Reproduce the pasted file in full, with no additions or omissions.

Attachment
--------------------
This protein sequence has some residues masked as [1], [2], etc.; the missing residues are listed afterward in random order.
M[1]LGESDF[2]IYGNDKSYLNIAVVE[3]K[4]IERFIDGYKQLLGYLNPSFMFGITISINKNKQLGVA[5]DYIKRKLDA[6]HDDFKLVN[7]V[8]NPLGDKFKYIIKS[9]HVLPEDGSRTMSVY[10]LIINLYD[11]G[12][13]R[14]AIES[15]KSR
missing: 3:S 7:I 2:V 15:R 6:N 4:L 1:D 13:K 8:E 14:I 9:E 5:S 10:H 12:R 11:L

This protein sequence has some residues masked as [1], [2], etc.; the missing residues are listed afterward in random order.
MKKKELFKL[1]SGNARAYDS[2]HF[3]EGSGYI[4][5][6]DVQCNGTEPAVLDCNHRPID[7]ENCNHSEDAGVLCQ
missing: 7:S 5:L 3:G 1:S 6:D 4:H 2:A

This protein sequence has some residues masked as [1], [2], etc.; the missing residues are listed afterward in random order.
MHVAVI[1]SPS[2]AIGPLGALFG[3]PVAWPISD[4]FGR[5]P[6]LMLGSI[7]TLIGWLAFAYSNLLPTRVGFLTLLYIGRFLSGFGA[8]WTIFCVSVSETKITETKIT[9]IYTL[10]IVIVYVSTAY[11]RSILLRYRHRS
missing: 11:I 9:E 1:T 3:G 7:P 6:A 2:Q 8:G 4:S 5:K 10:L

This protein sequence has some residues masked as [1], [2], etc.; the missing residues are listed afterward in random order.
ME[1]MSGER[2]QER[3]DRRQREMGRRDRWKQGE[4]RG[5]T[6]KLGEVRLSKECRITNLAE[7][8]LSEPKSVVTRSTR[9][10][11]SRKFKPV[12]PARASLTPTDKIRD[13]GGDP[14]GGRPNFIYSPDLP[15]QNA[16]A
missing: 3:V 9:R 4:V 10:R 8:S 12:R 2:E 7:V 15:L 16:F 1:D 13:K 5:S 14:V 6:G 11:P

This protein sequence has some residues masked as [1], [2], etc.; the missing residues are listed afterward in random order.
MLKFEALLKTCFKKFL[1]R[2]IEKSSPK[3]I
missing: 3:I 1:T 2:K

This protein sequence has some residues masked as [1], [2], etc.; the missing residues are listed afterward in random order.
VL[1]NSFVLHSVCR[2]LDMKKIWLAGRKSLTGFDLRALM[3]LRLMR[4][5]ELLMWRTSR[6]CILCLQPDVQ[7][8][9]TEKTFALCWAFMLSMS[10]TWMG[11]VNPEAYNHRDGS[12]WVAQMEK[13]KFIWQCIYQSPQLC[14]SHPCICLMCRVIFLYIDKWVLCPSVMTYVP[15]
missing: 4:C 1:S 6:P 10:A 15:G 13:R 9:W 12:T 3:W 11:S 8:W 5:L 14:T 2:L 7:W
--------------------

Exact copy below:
This protein sequence has some residues masked as [1], [2], etc.; the missing residues are listed afterward in random order.
M[1]LGESDF[2]IYGNDKSYLNIAVVE[3]K[4]IERFIDGYKQLLGYLNPSFMFGITISINKNKQLGVA[5]DYIKRKLDA[6]HDDFKLVN[7]V[8]NPLGDKFKYIIKS[9]HVLPEDGSRTMSVY[10]LIINLYD[11]G[12][13]R[14]AIES[15]KSR
missing: 3:S 7:I 2:V 15:R 6:N 4:L 1:D 13:K 8:E 14:I 9:E 5:S 10:H 12:R 11:L

This protein sequence has some residues masked as [1], [2], etc.; the missing residues are listed afterward in random order.
MKKKELFKL[1]SGNARAYDS[2]HF[3]EGSGYI[4][5][6]DVQCNGTEPAVLDCNHRPID[7]ENCNHSEDAGVLCQ
missing: 7:S 5:L 3:G 1:S 6:D 4:H 2:A

This protein sequence has some residues masked as [1], [2], etc.; the missing residues are listed afterward in random order.
MHVAVI[1]SPS[2]AIGPLGALFG[3]PVAWPISD[4]FGR[5]P[6]LMLGSI[7]TLIGWLAFAYSNLLPTRVGFLTLLYIGRFLSGFGA[8]WTIFCVSVSETKITETKIT[9]IYTL[10]IVIVYVSTAY[11]RSILLRYRHRS
missing: 11:I 9:E 1:T 3:G 7:P 6:A 2:Q 8:G 4:S 5:K 10:L

This protein sequence has some residues masked as [1], [2], etc.; the missing residues are listed afterward in random order.
ME[1]MSGER[2]QER[3]DRRQREMGRRDRWKQGE[4]RG[5]T[6]KLGEVRLSKECRITNLAE[7][8]LSEPKSVVTRSTR[9][10][11]SRKFKPV[12]PARASLTPTDKIRD[13]GGDP[14]GGRPNFIYSPDLP[15]QNA[16]A
missing: 3:V 9:R 4:V 10:R 8:S 12:R 2:E 7:V 15:L 16:F 1:D 13:K 5:S 14:V 6:G 11:P

This protein sequence has some residues masked as [1], [2], etc.; the missing residues are listed afterward in random order.
MLKFEALLKTCFKKFL[1]R[2]IEKSSPK[3]I
missing: 3:I 1:T 2:K

This protein sequence has some residues masked as [1], [2], etc.; the missing residues are listed afterward in random order.
VL[1]NSFVLHSVCR[2]LDMKKIWLAGRKSLTGFDLRALM[3]LRLMR[4][5]ELLMWRTSR[6]CILCLQPDVQ[7][8][9]TEKTFALCWAFMLSMS[10]TWMG[11]VNPEAYNHRDGS[12]WVAQMEK[13]KFIWQCIYQSPQLC[14]SHPCICLMCRVIFLYIDKWVLCPSVMTYVP[15]
missing: 4:C 1:S 6:P 10:A 15:G 13:R 9:W 12:T 3:W 11:S 8:W 5:L 14:T 2:L 7:W